Kimi Raikkonen put Ferrari on pole position for their home Italian Grand Prix with Formula One’s fastest lap ever on Saturday.
Unhappy team mate Sebastian Vettel completed the front-row sweep for Sunday’s race, with championship leader and 2018 winner Lewis Hamilton a close third for Mercedes.
Vettel is 17 points adrift of Hamilton in the standings with eight rounds remaining and can expect Raikkonen to give him every assistance when race day comes.
Raikkonen’s stunning lap of one minute 19.119 seconds, at an average speed of 263.587 kph, smashed the track record of 1:19.525 set by Colombian Juan Pablo Montoya for Williams at Monza in 2004.
“I couldn’t think of a better place to be on pole,” said Raikkonen, who appeared to benefit from an aerodynamic tow after running behind his team mate on track. Vettel ended up 0.161 slower.
It was the Finn’s first pole position since Monaco last year, the 18th of his career and Ferrari’s first at Monza since 2010, when they last won at the track outside Milan.
The 38-year-old, who has not won since he was at Lotus in 2013, also became the oldest pole-sitter since Britain’s Nigel Mansell in 1994.
Ferrari’s last front-row lockout at Monza was in 2000, when Michael Schumacher and Brazilian Rubens Barrichello were first and second on the grid.
Vettel thought he had the pole and exclaimed ‘Yes!’ as he crossed the line only to be told he was second fastest to the team mate following behind. “We speak later,” he said.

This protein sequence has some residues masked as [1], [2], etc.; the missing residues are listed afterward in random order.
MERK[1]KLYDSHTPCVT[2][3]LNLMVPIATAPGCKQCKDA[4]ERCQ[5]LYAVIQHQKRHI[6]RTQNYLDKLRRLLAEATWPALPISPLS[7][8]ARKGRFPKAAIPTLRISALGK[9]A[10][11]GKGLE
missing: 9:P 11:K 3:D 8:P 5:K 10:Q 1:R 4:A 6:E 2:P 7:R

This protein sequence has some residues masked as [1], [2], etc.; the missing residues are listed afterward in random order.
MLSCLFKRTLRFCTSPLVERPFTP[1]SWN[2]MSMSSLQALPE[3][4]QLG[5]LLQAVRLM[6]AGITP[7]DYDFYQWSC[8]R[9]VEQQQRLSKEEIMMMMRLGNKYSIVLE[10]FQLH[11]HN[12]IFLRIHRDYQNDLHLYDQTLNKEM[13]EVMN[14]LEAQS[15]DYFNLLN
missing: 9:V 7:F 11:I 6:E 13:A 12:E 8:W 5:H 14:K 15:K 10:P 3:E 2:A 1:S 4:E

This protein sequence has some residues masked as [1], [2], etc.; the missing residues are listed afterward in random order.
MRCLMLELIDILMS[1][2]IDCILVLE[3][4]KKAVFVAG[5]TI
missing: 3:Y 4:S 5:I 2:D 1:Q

“Clearly I wasn’t happy but I don’t tell you why,” explained the German when asked by reporters later what he planned to discuss.
“To be honest it was not a tidy lap and I think the other laps were actually better ones,” said Vettel. “I lost time pretty much everywhere.
“It was just not a good lap and not good enough. (I’m) lucky to get second and not third.”
Hamilton, who was booed by some of the Ferrari fans with their banners and flags dominating the main grandstand, had been fastest after the session’s first flying laps — also with a record time — and congratulated Raikkonen.
“We knew they had the pace this weekend and it was going to take something special to catch them. It’s generally been that gap all weekend. It was amazing how intense it was and that’s how racing should be,” said the Briton.
Hamilton’s team mate Valtteri Bottas joined him on the second row, with Red Bull’s Max Verstappen fifth and Romain Grosjean sixth for Haas.
Canadian Lance Stroll, whose billionaire father now owns the Force India team, gave struggling Williams their best qualifying of the season with 10th place.
“We didn’t expect that, we expected a much more challenging situation but the car felt good, we managed to get a good tow throughout qualifying and that helped us,” said the teenager.
“It was one of those days when it all clicked.”
McLaren’s Belgian Stoffel Vandoorne, whose team mate Fernando Alonso clashed on track with Haas driver Kevin Magnussen in the second phase of qualifying, could not say the same after setting the slowest time.
He will avoid starting at the back of the field, however, with Red Bull’s Australian Daniel Ricciardo, Renault’s Nico Hulkenberg and Sauber’s Marcus Ericsson all having grid penalties.
Ericsson escaped unscathed from a huge crash on Friday.